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Module 4:

The Graphics Device Interface (GDI), Colors, and Fonts 3

 

 

 

 

 

 

 

This is a continuation from the previous module... Program examples compiled using Visual C++ 6.0 (MFC 6.0) compiler on Windows XP Pro machine with Service Pack 2. Topics and sub topics for this Tutorial are listed below:

 

  1. The MYMFC5 Example

  2. The MYMFC5 Program Elements

    1.    The OnDraw() Member Function

    2.    The TraceMetrics() Helper Function

  3. The MYMFC6 Example: CScrollView Revisited

  4. The MYMFC6 Program Elements

    1.    The m_sizeEllipse and m_pointTopLeft Data Members

    2.    The m_sizeOffset Data Member

    3.    The m_bCaptured Data Member

    4.    The SetCapture() and ReleaseCapture() Functions

    5.    The SetCursor() and LoadCursor() Win32 Functions

    6.    The CScrollView::OnPrepareDC Member Function

    7.    The OnMouseMove() Coordinate Transformation Code

    8.    The OnDraw() Function

    9.    The CScrollView SetScaleToFitSize() Mode

  5. Using the Logical Twips Mapping Mode in a Scrolling View

 

 

The MYMFC5 Project Example

 

This program is similar to MYMFC4 except that it shows multiple fonts. The mapping mode is MM_ANISOTROPIC, with the scale dependent on the window size. The characters change size along with the window. This program effectively shows off some TrueType fonts and contrasts them with the old-style fonts. Here are the steps for building the application:

 

Run AppWizard to generate the MYMFC5 project. The options and the default class names are shown here and it is similar to the MYMFC4.

 

MYMFC5 project summary

 

Figure 10: MYMFC5 project summary.

 

Use ClassWizard to override the OnPrepareDC() function in the CMymfc5View class. Edit the code in mymfc5View.cpp as shown below.

 

Using ClassWizard to override the OnPrepareDC() function

 

Figure 11: Using ClassWizard to override the OnPrepareDC() function.

 

void CMymfc5View::OnPrepareDC(CDC* pDC, CPrintInfo* pInfo)

{

    CRect clientRect;

 

    GetClientRect(clientRect);

    pDC->SetMapMode(MM_ANISOTROPIC); // +y = down

    pDC->SetWindowExt(400, 450);

    pDC->SetViewportExt(clientRect.right, clientRect.bottom);

    pDC->SetViewportOrg(0, 0);

}

 

MFC, Visual C++ code segment

 

Listing 4.

 

Add a private TraceMetrics() helper function to the view class. Add the following prototype in mymfc5View.h:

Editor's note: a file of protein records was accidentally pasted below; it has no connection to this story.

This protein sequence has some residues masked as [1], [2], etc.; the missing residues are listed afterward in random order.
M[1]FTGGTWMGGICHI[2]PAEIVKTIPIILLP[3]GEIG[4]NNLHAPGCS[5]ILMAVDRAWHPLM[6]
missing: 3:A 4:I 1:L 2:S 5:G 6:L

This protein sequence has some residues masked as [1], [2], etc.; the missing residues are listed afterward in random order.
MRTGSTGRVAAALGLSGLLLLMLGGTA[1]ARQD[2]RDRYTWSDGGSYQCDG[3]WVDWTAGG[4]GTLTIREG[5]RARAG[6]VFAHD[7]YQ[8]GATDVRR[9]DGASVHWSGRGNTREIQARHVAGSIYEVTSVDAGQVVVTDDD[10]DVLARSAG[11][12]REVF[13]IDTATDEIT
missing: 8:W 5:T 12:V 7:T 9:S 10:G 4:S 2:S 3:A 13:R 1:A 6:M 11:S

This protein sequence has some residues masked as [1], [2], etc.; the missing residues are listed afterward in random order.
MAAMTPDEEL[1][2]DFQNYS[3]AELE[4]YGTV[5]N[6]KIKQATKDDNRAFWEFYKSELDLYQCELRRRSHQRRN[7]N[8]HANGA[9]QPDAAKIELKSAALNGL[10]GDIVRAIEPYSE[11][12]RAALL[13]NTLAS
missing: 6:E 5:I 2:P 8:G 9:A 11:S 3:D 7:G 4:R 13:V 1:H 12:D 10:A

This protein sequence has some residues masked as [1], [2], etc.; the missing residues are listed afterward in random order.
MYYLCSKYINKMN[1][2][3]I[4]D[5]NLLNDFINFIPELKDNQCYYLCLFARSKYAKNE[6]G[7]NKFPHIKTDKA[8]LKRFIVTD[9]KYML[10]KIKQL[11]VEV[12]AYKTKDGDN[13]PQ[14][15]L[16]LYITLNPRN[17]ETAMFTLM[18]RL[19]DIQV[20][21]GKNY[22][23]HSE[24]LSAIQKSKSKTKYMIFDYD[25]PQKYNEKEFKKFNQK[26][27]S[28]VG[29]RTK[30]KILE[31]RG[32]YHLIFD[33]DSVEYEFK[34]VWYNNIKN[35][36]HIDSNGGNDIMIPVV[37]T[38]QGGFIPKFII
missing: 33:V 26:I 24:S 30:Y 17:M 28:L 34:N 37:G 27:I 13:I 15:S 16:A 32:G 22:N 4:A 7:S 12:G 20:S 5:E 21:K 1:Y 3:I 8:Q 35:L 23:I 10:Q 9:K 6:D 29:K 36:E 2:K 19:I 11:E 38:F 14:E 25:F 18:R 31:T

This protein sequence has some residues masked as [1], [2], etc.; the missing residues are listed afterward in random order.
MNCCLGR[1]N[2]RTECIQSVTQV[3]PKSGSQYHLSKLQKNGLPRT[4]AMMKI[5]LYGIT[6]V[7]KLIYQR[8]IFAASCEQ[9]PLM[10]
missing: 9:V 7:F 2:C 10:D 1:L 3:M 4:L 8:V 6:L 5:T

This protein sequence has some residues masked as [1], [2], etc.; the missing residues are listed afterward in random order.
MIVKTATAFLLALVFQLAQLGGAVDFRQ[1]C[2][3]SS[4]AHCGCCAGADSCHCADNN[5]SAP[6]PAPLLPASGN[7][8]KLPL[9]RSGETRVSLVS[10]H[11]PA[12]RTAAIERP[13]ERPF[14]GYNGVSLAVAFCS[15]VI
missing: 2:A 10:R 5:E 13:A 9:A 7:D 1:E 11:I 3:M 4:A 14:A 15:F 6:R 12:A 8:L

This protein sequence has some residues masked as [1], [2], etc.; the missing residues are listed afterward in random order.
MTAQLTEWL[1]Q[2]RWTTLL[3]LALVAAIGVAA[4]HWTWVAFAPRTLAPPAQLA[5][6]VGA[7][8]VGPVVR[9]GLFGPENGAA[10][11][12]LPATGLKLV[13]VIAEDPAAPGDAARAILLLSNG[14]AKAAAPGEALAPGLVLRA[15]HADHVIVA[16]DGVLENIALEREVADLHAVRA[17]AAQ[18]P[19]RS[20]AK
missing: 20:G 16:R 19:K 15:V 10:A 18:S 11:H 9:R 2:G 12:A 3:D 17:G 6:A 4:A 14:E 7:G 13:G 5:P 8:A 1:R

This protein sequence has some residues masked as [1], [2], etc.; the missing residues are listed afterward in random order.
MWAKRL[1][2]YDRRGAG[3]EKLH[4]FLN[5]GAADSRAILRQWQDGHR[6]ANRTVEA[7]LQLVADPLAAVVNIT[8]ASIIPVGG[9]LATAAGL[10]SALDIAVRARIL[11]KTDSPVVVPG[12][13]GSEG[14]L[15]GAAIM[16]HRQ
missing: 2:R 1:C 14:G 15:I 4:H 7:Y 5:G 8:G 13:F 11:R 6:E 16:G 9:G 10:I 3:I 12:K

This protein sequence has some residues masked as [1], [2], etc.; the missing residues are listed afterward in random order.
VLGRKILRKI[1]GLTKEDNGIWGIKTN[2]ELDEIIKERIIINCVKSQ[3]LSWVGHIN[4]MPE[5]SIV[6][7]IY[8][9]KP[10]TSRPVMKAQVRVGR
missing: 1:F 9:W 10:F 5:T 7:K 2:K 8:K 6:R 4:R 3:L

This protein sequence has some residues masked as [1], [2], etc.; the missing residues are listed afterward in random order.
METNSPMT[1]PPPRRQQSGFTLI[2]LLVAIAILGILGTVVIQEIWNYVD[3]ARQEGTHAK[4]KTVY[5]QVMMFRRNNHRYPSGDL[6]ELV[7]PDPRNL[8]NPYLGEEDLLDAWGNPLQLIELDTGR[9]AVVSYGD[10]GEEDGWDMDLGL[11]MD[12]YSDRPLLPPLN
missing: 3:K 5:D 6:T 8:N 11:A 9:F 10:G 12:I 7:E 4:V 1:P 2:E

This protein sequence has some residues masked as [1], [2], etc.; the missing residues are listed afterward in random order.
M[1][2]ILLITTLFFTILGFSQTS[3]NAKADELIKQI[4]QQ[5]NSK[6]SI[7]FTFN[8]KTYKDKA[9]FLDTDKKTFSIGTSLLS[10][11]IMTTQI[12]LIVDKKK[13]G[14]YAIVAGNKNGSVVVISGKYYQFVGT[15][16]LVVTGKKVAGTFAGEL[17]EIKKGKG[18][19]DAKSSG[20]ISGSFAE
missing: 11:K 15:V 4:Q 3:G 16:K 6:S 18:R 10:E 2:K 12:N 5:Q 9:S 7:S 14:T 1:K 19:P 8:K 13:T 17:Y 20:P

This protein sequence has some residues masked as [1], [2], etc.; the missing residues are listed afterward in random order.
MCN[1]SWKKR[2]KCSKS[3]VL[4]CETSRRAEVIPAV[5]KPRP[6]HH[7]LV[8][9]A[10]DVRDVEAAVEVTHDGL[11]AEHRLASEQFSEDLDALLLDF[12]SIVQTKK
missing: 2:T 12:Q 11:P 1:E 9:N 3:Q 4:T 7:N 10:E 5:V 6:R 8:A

Adding a private TraceMetrics() helper function

 

Figure 12: Adding a private TraceMetrics() helper function.

 

private:

    void TraceMetrics(CDC* pDC);

 

Then add the function itself in mymfc5View.cpp:

 

void CMymfc5View::TraceMetrics(CDC* pDC)

{

    TEXTMETRIC tm;

    char       szFaceName[100];

 

    pDC->GetTextMetrics(&tm);

    pDC->GetTextFace(99, szFaceName);

    TRACE("font = %s, tmHeight = %d, tmInternalLeading = %d,"

          " tmExternalLeading = %d\n", szFaceName, tm.tmHeight,

          tm.tmInternalLeading, tm.tmExternalLeading);

}

 

 

 

 

 

 

 

 

 

 

 

 

 

 

 

 

 

MFC, Visual C++ code segment

 

Listing 5.

 

Edit the OnDraw() function in mymfc5View.cpp. AppWizard always generates a skeleton OnDraw() function for your view class. Find the function, and edit the code as follows:

void CMymfc5View::OnDraw(CDC* pDC)

{

    CFont fontTest1, fontTest2, fontTest3, fontTest4;

 

    fontTest1.CreateFont(50, 0, 0, 0, 400, FALSE, FALSE, 0,

                         ANSI_CHARSET, OUT_DEFAULT_PRECIS,

                         CLIP_DEFAULT_PRECIS, DEFAULT_QUALITY,

                         DEFAULT_PITCH | FF_SWISS, "Arial");

    CFont* pOldFont = pDC->SelectObject(&fontTest1);

    TraceMetrics(pDC);

    pDC->TextOut(0, 0, "This is Arial, default width");

 

    fontTest2.CreateFont(50, 0, 0, 0, 400, FALSE, FALSE, 0,

                         ANSI_CHARSET, OUT_DEFAULT_PRECIS,

                         CLIP_DEFAULT_PRECIS, DEFAULT_QUALITY,

                         DEFAULT_PITCH | FF_MODERN, "Courier");

                         // not TrueType

    pDC->SelectObject(&fontTest2);

    TraceMetrics(pDC);

    pDC->TextOut(0, 100, "This is Courier, default width");

 

    fontTest3.CreateFont(50, 10, 0, 0, 400, FALSE, FALSE, 0,

                         ANSI_CHARSET, OUT_DEFAULT_PRECIS,

                         CLIP_DEFAULT_PRECIS, DEFAULT_QUALITY,

                         DEFAULT_PITCH | FF_ROMAN, NULL);

    pDC->SelectObject(&fontTest3);